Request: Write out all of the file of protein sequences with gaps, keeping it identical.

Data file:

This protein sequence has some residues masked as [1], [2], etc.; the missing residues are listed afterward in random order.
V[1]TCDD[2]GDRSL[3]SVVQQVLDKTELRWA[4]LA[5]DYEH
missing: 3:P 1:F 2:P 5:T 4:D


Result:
This protein sequence has some residues masked as [1], [2], etc.; the missing residues are listed afterward in random order.
V[1]TCDD[2]GDRSL[3]SVVQQVLDKTELRWA[4]LA[5]DYEH
missing: 3:P 1:F 2:P 5:T 4:D